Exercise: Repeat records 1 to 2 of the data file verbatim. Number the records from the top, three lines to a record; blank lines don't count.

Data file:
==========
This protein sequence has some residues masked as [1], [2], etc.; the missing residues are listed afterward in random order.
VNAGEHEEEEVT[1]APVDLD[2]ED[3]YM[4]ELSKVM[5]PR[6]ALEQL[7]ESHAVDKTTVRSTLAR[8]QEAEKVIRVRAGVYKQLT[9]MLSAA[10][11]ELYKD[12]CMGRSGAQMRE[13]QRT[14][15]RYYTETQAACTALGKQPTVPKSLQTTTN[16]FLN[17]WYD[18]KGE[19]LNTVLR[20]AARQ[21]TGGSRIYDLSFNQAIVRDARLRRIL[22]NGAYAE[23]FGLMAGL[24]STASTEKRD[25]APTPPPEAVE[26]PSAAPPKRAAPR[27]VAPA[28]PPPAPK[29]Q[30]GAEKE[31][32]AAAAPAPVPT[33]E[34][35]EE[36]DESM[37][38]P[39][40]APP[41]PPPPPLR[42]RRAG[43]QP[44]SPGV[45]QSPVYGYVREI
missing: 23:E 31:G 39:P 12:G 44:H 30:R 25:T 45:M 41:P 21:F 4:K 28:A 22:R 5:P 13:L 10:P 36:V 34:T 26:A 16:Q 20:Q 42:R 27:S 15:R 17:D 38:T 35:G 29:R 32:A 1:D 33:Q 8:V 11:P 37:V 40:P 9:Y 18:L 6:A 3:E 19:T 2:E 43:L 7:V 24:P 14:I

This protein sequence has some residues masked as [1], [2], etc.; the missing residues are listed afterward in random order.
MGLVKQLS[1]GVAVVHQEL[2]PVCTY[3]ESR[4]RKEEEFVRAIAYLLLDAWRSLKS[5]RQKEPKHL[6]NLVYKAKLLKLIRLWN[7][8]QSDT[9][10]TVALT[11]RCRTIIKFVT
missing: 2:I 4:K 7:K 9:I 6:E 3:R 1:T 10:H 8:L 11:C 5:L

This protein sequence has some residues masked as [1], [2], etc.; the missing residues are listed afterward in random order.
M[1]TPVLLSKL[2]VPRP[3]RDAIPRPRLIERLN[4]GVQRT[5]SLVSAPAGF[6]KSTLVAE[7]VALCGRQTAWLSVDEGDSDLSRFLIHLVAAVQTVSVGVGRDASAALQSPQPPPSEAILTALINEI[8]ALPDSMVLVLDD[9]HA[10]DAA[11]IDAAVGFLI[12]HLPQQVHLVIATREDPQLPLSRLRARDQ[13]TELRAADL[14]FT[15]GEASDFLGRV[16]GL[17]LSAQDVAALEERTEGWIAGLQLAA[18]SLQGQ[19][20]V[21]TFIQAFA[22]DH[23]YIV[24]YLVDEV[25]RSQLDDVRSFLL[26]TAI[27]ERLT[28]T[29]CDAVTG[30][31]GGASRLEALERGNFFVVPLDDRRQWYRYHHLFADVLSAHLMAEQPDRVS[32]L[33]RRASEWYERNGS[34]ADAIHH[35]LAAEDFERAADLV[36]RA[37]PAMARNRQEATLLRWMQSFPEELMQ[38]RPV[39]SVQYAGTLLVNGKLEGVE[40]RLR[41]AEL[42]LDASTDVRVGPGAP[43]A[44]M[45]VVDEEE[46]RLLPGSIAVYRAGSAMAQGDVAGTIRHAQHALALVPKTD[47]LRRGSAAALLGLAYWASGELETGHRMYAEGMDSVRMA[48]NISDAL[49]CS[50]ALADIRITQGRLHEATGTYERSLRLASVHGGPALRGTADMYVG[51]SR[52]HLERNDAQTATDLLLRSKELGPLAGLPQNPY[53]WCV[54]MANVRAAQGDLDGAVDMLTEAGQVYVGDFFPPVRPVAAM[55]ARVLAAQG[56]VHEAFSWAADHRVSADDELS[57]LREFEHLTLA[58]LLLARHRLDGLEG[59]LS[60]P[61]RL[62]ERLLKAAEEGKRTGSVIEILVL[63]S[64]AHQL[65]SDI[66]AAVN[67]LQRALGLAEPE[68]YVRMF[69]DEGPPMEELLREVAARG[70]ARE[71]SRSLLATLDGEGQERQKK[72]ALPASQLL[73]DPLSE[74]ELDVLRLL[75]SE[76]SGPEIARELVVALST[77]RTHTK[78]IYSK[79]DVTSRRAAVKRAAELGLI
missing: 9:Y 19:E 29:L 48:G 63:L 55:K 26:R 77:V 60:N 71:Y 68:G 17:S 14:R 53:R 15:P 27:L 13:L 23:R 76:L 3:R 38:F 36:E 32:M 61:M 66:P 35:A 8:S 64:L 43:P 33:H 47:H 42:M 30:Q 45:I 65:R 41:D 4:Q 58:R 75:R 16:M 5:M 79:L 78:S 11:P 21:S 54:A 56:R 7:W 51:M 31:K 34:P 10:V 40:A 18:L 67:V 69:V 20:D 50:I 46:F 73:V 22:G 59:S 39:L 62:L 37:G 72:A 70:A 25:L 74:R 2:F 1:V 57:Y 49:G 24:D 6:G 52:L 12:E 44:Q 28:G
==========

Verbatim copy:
This protein sequence has some residues masked as [1], [2], etc.; the missing residues are listed afterward in random order.
VNAGEHEEEEVT[1]APVDLD[2]ED[3]YM[4]ELSKVM[5]PR[6]ALEQL[7]ESHAVDKTTVRSTLAR[8]QEAEKVIRVRAGVYKQLT[9]MLSAA[10][11]ELYKD[12]CMGRSGAQMRE[13]QRT[14][15]RYYTETQAACTALGKQPTVPKSLQTTTN[16]FLN[17]WYD[18]KGE[19]LNTVLR[20]AARQ[21]TGGSRIYDLSFNQAIVRDARLRRIL[22]NGAYAE[23]FGLMAGL[24]STASTEKRD[25]APTPPPEAVE[26]PSAAPPKRAAPR[27]VAPA[28]PPPAPK[29]Q[30]GAEKE[31][32]AAAAPAPVPT[33]E[34][35]EE[36]DESM[37][38]P[39][40]APP[41]PPPPPLR[42]RRAG[43]QP[44]SPGV[45]QSPVYGYVREI
missing: 23:E 31:G 39:P 12:G 44:H 30:R 25:T 45:M 41:P 21:F 4:K 28:A 22:R 5:P 13:L 10:P 36:V 34:T 26:A 16:Q 20:Q 42:R 27:S 15:R 17:D 38:T 35:G 29:R 32:A 1:D 33:Q 8:V 11:P 37:V 40:P 9:Y 18:L 6:A 3:E 19:T 2:E 43:L 7:V 24:P 14:I

This protein sequence has some residues masked as [1], [2], etc.; the missing residues are listed afterward in random order.
MGLVKQLS[1]GVAVVHQEL[2]PVCTY[3]ESR[4]RKEEEFVRAIAYLLLDAWRSLKS[5]RQKEPKHL[6]NLVYKAKLLKLIRLWN[7][8]QSDT[9][10]TVALT[11]RCRTIIKFVT
missing: 2:I 4:K 7:K 9:I 6:E 3:R 1:T 10:H 8:L 11:C 5:L